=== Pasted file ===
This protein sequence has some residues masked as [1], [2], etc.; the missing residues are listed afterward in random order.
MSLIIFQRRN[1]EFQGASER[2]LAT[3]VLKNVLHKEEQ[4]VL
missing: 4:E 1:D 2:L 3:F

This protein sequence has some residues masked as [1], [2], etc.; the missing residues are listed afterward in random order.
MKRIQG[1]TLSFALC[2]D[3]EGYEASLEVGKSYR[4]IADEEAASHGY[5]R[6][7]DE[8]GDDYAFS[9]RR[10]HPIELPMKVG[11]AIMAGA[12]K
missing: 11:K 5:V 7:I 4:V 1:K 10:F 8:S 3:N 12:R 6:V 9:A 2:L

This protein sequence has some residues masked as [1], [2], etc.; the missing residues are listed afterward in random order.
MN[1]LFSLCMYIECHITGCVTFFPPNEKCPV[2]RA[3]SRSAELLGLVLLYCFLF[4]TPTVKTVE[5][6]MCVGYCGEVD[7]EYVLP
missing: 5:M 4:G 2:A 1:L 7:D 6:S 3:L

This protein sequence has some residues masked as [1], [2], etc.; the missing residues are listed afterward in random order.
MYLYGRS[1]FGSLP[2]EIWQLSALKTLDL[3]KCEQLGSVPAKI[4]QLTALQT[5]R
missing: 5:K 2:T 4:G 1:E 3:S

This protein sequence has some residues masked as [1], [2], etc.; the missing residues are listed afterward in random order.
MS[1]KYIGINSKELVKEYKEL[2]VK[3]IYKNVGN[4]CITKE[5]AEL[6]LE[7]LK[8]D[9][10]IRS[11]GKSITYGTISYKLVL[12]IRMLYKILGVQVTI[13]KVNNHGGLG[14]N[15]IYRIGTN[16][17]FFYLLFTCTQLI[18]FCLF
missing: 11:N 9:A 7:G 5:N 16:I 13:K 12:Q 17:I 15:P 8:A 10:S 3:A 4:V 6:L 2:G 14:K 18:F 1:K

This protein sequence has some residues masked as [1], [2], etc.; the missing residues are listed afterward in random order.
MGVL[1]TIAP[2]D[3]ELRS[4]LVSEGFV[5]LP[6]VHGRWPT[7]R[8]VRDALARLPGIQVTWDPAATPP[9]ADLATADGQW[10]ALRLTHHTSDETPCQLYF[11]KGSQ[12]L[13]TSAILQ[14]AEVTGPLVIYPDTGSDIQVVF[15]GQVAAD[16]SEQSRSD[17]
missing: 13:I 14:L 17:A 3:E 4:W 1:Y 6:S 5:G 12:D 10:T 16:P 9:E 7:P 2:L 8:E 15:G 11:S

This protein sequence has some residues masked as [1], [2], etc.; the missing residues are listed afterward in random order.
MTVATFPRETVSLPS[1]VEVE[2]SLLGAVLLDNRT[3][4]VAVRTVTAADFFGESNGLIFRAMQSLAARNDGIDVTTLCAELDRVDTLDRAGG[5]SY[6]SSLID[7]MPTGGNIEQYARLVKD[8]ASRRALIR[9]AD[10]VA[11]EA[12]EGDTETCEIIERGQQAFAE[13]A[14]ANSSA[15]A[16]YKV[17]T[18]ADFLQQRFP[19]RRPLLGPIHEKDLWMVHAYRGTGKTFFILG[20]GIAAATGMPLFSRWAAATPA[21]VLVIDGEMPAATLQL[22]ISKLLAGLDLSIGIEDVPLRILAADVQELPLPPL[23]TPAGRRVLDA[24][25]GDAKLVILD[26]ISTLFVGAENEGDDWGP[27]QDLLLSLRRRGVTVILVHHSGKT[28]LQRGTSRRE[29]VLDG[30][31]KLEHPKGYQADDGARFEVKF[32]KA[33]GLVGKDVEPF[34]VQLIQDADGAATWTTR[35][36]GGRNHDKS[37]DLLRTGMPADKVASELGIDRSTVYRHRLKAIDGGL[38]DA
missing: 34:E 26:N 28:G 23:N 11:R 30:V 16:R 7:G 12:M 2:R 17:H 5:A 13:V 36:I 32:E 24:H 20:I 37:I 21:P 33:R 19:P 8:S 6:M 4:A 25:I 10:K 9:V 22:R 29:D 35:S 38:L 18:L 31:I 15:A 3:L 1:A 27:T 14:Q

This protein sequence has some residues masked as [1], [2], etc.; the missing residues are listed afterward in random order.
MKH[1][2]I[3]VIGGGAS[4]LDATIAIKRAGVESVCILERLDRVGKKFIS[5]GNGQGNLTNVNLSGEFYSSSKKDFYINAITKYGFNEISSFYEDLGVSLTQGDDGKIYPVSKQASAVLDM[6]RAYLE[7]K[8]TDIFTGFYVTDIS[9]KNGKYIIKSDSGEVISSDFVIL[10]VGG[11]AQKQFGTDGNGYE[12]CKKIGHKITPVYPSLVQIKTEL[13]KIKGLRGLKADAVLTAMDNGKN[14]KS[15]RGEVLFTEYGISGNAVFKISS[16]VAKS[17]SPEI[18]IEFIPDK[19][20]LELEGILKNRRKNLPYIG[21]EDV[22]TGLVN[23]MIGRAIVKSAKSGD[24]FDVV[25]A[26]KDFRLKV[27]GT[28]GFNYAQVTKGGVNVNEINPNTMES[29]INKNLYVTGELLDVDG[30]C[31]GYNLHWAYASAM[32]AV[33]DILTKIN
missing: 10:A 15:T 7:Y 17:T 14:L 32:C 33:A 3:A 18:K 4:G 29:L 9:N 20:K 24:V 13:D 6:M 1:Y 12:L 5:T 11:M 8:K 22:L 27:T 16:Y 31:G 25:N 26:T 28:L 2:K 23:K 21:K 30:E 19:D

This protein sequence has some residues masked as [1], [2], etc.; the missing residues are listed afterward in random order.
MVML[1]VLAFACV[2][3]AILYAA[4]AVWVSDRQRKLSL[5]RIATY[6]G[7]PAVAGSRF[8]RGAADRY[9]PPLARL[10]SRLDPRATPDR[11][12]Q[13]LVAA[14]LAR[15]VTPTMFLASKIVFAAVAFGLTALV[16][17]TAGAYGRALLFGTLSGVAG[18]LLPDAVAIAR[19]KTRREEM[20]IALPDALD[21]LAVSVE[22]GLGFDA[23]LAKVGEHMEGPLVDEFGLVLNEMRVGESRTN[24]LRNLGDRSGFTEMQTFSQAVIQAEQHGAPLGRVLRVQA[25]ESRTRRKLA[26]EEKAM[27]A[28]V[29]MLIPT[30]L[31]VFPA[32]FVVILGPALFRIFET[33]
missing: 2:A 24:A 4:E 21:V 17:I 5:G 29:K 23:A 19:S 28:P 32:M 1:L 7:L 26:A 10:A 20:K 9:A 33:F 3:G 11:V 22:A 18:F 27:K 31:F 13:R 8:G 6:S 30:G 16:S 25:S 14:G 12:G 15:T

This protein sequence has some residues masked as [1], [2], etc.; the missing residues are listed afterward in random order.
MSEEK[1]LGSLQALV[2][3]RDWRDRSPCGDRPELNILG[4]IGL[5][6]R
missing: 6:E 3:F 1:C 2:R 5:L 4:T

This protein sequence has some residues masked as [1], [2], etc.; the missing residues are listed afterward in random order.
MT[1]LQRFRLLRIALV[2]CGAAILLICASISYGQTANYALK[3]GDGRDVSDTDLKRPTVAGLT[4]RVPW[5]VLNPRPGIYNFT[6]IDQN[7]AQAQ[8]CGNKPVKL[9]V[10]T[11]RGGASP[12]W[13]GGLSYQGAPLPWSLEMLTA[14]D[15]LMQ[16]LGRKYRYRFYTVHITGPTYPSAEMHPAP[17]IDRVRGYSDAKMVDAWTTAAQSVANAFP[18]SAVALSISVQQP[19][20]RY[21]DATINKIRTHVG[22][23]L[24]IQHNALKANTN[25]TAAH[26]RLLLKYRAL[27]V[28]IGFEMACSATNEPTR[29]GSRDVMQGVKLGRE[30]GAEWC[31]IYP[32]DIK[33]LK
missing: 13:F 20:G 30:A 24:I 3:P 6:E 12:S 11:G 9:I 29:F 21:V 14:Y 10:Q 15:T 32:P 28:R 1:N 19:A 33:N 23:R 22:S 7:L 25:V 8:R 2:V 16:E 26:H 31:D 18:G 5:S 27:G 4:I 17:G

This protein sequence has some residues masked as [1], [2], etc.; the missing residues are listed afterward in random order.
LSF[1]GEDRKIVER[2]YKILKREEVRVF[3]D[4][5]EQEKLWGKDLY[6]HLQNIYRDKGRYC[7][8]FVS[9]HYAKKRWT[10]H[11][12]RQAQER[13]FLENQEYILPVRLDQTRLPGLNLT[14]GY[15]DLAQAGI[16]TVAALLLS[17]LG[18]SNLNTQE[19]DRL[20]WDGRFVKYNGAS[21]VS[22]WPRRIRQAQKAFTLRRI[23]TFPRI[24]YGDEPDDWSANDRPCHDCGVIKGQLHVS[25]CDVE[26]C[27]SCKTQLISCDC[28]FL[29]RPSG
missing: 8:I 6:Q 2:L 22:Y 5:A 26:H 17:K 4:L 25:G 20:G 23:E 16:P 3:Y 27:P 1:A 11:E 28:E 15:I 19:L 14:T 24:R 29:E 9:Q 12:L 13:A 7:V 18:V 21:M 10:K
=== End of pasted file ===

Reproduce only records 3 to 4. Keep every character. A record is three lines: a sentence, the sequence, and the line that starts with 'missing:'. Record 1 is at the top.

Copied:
This protein sequence has some residues masked as [1], [2], etc.; the missing residues are listed afterward in random order.
MN[1]LFSLCMYIECHITGCVTFFPPNEKCPV[2]RA[3]SRSAELLGLVLLYCFLF[4]TPTVKTVE[5][6]MCVGYCGEVD[7]EYVLP
missing: 5:M 4:G 2:A 1:L 7:D 6:S 3:L

This protein sequence has some residues masked as [1], [2], etc.; the missing residues are listed afterward in random order.
MYLYGRS[1]FGSLP[2]EIWQLSALKTLDL[3]KCEQLGSVPAKI[4]QLTALQT[5]R
missing: 5:K 2:T 4:G 1:E 3:S